Update: Don’t miss these articles published on the same website

Celine Cordero is the Foreign Relations director at Los Angeles World Airports, created by the City of Los Angeles to optimize the benefits having that international airport offers to the city.  But she’s also a member of the German Marshall Fund of the United States, a foundation created to remember and honor the reconstruction plan for Europe that the US set in motion after the Second World War, with the goal, as stated on their website, of strengthening:

transatlantic cooperation on regional, national, and global challenges and opportunities in the spirit of the Marshall Plan.

US Secretary of State George C. Marshall at the 1947 conference at the University of Harvard where the basic elements of what would become the Marshall Plan, which helped Europe rebuild after WW2, were laid out.

So this summer, she visited the Basque Country as part of the European tour organized by this Foundation.  She writes about her journey in the Foundation’s blog, and dedicates an entry to one specific place she visited: the Sacred City of the Basques, the Martyr City of Guernica, and she does so to comment on how impressed she was by her visit to the Guernica Peace Museum.  There, she was able to fully understand how that town was able to turn its misfortune into an element of unquestionable value.  She speaks of the bombing, and how the townspeople were able to turn the tables on the tragedy:

Gernika is not unique. Many nations around the world that have experienced tragedy at the hands of another. This was part of what many of fellows learned as we traveled throughout Europe.

Yet Gernika is unique, in my view, in that it is not only a symbol of strength and recovery, but an example of how remembrance of a tragedy can be sustained with an overtone of peace and reconciliation. This spirit drove the establishment of a museum of peace in the town.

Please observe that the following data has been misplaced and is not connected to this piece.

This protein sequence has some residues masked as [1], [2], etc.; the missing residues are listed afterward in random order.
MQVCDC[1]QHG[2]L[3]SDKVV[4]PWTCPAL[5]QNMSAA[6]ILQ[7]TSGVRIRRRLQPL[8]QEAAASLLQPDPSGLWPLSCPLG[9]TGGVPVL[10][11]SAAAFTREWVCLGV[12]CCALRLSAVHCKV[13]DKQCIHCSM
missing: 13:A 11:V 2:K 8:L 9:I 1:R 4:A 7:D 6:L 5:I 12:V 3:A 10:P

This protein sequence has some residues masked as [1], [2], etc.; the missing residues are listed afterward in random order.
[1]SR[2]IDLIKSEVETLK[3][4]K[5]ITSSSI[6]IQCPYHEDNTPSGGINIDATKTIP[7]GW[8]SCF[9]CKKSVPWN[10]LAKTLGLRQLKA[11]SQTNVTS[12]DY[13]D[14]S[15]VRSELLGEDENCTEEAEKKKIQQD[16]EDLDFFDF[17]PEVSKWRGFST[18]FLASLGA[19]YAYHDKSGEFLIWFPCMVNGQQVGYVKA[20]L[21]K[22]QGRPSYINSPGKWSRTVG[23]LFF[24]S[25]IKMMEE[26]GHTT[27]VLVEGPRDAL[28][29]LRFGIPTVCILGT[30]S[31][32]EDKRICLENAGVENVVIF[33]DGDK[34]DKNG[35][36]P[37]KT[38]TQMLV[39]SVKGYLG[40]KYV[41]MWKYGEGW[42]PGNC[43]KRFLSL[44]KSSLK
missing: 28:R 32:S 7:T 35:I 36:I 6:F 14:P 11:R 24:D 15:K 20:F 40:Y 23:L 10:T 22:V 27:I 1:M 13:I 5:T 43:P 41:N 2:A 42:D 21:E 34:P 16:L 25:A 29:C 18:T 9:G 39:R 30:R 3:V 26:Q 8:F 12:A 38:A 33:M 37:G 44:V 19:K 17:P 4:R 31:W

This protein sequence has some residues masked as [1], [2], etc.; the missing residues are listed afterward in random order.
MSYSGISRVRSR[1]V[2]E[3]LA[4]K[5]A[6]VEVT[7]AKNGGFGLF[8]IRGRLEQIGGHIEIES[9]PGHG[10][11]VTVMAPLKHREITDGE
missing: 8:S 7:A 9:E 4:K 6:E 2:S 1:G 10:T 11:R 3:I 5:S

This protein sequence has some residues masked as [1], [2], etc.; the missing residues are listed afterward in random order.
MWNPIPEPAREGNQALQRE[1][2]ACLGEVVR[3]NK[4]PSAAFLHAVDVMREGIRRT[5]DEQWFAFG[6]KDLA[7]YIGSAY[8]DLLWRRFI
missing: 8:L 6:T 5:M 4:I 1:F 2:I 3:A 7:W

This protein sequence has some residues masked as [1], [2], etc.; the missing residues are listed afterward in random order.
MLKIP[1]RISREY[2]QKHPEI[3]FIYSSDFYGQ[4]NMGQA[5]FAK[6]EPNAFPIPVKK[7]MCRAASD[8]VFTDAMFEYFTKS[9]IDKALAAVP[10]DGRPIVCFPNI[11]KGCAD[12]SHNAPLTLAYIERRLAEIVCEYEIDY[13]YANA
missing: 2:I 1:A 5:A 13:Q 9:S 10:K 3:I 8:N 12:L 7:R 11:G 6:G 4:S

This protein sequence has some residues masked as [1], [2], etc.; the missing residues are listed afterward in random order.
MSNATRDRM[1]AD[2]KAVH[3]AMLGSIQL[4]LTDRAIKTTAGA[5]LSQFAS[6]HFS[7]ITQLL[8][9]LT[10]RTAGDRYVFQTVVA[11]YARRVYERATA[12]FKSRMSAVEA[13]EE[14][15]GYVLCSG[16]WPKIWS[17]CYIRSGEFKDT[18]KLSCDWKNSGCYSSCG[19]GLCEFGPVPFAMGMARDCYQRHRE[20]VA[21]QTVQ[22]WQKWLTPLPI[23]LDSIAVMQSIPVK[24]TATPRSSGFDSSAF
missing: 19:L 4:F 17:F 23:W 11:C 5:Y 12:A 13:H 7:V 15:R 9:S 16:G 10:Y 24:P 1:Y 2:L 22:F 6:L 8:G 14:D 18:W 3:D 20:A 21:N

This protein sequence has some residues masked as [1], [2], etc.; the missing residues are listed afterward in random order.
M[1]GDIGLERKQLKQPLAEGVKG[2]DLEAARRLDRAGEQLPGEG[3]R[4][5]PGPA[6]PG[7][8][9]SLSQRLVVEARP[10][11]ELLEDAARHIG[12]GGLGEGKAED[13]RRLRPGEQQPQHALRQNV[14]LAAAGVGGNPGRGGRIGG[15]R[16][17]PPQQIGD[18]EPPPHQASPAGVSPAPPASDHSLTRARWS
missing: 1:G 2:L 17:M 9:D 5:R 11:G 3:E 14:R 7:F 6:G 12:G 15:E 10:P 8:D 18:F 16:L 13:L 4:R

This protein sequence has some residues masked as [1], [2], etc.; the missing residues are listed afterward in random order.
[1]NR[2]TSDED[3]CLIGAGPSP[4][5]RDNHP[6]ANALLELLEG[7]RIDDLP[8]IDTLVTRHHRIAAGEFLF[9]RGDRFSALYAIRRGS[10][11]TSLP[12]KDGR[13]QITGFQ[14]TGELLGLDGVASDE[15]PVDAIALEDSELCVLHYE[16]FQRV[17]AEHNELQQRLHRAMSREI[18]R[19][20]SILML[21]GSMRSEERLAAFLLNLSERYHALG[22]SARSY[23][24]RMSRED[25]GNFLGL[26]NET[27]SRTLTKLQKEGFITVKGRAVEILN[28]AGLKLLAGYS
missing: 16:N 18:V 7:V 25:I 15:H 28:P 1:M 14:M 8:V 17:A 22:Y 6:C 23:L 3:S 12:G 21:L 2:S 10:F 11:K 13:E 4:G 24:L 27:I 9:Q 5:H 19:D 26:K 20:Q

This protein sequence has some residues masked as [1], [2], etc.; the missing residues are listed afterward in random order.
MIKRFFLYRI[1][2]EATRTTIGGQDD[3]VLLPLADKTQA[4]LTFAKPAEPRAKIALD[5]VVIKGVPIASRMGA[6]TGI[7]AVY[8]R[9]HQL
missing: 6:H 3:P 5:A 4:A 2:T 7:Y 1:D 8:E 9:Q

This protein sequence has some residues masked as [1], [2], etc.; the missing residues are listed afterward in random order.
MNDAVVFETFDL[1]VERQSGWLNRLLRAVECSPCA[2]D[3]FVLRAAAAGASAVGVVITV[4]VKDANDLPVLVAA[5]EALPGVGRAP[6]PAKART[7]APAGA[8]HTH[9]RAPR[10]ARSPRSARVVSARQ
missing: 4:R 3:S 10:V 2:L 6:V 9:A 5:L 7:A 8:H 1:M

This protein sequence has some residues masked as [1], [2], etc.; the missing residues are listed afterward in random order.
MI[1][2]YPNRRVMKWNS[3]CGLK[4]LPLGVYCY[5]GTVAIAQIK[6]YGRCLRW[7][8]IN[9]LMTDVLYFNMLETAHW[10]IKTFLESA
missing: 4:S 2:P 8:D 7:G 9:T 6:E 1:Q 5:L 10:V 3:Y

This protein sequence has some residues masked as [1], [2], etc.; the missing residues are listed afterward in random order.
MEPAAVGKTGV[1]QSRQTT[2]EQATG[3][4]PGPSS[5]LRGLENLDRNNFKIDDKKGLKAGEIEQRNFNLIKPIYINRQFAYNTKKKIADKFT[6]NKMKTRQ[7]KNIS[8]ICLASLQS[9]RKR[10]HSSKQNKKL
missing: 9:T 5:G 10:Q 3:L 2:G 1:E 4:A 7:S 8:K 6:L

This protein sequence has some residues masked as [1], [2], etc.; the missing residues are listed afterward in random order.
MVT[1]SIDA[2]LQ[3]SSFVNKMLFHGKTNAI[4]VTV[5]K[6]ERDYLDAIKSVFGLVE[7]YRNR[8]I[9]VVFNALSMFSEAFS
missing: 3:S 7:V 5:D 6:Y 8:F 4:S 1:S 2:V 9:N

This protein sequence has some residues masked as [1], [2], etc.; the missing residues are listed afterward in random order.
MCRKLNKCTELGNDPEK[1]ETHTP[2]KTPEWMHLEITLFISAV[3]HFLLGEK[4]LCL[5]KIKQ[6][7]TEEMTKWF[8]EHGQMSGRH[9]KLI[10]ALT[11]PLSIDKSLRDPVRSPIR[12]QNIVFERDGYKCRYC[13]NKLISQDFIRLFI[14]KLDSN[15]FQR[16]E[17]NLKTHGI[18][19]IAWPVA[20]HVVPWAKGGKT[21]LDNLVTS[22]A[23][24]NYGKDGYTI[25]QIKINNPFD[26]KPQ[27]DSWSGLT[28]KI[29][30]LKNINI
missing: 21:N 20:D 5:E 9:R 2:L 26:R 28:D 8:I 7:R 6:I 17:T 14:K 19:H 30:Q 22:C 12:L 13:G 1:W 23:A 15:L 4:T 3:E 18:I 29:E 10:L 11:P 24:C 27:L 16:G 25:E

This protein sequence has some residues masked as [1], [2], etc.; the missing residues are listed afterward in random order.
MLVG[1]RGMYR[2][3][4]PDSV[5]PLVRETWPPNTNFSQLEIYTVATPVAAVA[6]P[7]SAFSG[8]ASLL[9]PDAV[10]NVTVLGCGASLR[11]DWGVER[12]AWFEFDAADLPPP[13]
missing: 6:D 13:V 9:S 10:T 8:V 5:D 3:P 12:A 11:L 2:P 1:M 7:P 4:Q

We only wish she had more clearly mentioned the symbolic importance this city has for the Basques.

But we also wish, though this is not her fault, that she hadn’t validated the number of those killed in the attack at 250 people, when for many of us, it is quite evident that the figure was far higher, just as the Basque Government and foreign correspondents to the city stated at that time, right before the city fell to the insurgents.

We’d recommend looking over all the information we’ve collected about the bombing, but we must highlight the part of the article written by Noel Monks, the Daily Express correspondent commenting on what he saw when he went to Guernica.

“I was back in the blackened town at dawn.  The flames had died, but the ruins were smoldering.  I saw more than eight hundred bodies.  An estimated 300 more I couldn’t see, because they weren’t bodies: they were just hands, legs, arms, heads, bits of flesh.  Many bodies had bullet wounds: airplane machine-gun bullets”.

But what Ms. Cordero does capture so beautifully is what she did find in Guernica: memory, but not hate, and a will to collaborate so that what happened in Guernica, and still happens all around the world, is never repeated.
GMFUS – 30/10/2012 – USA

Gernika As a Symbol of Peace, Not Destruction

I was honored to visit the beautiful Basque country in Spain as part of my Marshall Memorial Fellowship trip. While in Bilbao, we were exposed to a perfect blend of culture, food, politics and economics. The Basque are proud people. They exuded pride for their food, language, culture, and art. They spoke with respect and reverence for the past and anticipation of a bright future. There were many beautiful aspects about my visit to Bilbao, but I was most struck by a small but powerful message of peace while visiting the Gernika Peace Museum.

(Follow) (Automatic translation)